In 2000, Biden voted in favor of normalizing trade relations with China, paving the way for China’s entry into the World Trade Organization.
During his second Republican National Convention speech, President Donald Trump attacked Democratic presidential nominee Joe Biden for having supported China becoming a member of the World Trade Organisation (WTO).
Biden has been subjected to fierce campaign attacks by Trump on multiple occasions for his stance on China. The suggestion that Democrats are soft on China has been a recurrent policy theme in Trump's campaign. On one occasion, he even went to the extent of claiming that if his Democratic rival Biden wins this November's presidential election, China will 'own' the United States, and Americans will have to learn to speak Chinese.
Trump's claims that Biden supported China's accession to the World Trade Organisation are true. In September 2000, the Senate, by a resounding 83-to-15 vote, gave final approval to legislation to normalize trade relations with China permanently. On December 11, 2001, China became the 143rd member of the WTO. After being inducted into the WTO, China was also granted the Permanent Trade Status on December 27, 2001.
A report published in The New York Times, outlining Biden's evolving stance on China in his political career states, 'When the Senate debated in September 2000 whether to end 20 years of annual reviews of China's status and permanently normalize trade, paving the way for the country's entry into the World Trade Organization, Mr. Biden was a strong supporter.'
Reports published by Reuters, The Hill, The Wall Street Journal, and the Council for International Relations corroborate that Biden backed the-then President Bill Clinton's deal of letting China into the WTO.
Biden's push for free-trade is dubbed as one of the prime reasons for his support for China's entry into the WTO. A Reuters report states that Biden has backed free trade over his three decades in Congress, during a period when increasing globalization was viewed as a path to prosperity. He supported the 1994 North American Free Trade Agreement (NAFTA) and China's entry into the WTO in 2001. As vice president, he was a vocal proponent of the Trans-Pacific Partnership, the Obama administration's attempt to counter China's growing influence in Asia. His support for free trade has given ammunition for Trump to attack Biden as being 'soft on China' and allowing U.S. jobs to migrate to low-wage countries, it added.
However, Biden's approach towards China is no longer the same as what it was when China joined the WTO. Although Biden has criticized Trump's handling of ties with Beijing and his unilateral approach to China, he has acknowledged China's economic rise as a serious challenge. The Council of Foreign Relations observes Biden agrees with Trump that China is breaking international trade rules, unfairly subsidizing Chinese companies, and discriminating against U.S. firms and stealing their intellectual property, but he instead calls for targeted retaliation against China using existing trade laws and building a united front of allies. He has also voiced criticisms for China's assertive territorial behavior in the South China Sea and towards Taiwan and condemned its repression of Hong Kong and the Uighur Muslim minority's treatment in Xinjiang.
An essay penned by Biden in Foreign Affairs that was published in April 2020 highlights Biden's plans for China. He calls China a 'special challenge' and also cites a need 'to get tough with China.' He elaborates on how strengthening the middle class in America, and heavy investments in infrastructure development can help keep China 'in check'. He states that as president, he would sign no new trade agreements without having labor and environmental leaders at the table in a meaningful way, and without including strong enforcement provisions. Biden stresses the importance of building a united front of U.S. allies and partners, showing his preference for a multilateral approach in dealing with China. He also argues that it is important to seek Beijing's co-operation 'on issues where our interests converge, such as climate change, non-proliferation, and global health security.' Biden's "Made in All of America" economic plan vows reform of the World Trade Organization, and 'aggressive trade enforcement actions' against unfair practices by China and other countries, including currency manipulation, dumping of below-cost exports, and 'state-owned company abuses, or unfair subsidies.'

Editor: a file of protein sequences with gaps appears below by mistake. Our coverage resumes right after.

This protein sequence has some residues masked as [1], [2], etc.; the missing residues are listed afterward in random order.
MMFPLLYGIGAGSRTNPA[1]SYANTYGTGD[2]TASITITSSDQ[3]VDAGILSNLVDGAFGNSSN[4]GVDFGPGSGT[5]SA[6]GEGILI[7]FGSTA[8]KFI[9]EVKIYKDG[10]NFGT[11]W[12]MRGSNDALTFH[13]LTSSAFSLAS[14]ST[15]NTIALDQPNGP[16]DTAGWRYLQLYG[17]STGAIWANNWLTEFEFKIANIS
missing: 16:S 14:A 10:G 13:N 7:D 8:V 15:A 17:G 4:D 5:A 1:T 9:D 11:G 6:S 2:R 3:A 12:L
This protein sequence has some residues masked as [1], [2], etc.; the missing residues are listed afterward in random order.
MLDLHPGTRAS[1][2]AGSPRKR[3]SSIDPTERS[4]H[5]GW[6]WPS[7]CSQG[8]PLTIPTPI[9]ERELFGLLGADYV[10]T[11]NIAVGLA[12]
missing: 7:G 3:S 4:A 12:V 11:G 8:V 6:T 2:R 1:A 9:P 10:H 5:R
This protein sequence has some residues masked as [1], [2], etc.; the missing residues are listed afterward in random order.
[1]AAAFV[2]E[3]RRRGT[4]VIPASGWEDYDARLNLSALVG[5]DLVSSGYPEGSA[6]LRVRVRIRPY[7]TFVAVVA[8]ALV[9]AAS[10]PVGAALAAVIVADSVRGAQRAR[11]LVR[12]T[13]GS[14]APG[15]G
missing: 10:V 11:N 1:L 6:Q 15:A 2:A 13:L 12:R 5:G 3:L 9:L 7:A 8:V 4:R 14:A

However, experts have criticized Biden for the lack of a steadfast policy regarding China. A report published by The Wall Street Journal highlighted that Biden's China policies lacked clarity when it comes to the Trans-Pacific Partnership, China's militarization of the South China Sea, whether the U.S. should insist that China be part of any strategic arms deals negotiated with Russia and if Biden had any plans to 'assure Taiwan won't be the next Hong Kong'. Barring a commitment to 'resist the Chinese military's intimidation in the South China Sea, the 2020 Democratic Party Platform does not include any pointers on these.
Biden's focus on demonstrating that he would be tougher on Beijing than Trump has also lent an undertone of incoherence to his China policy. A report penned by Joseph Bosco, a foreign policy expert which was published by The Hill in August 2020 stated, 'that Biden's position remains a matter of conjecture after a 50-year government career, including as a member of the Senate Foreign Relations Committee and as vice president, is concerning. He has made several inconsistent and sometimes incoherent statements about China.' The author also alluded to Biden, mentioning China only once in his speech accepting the Democratic Party's nomination.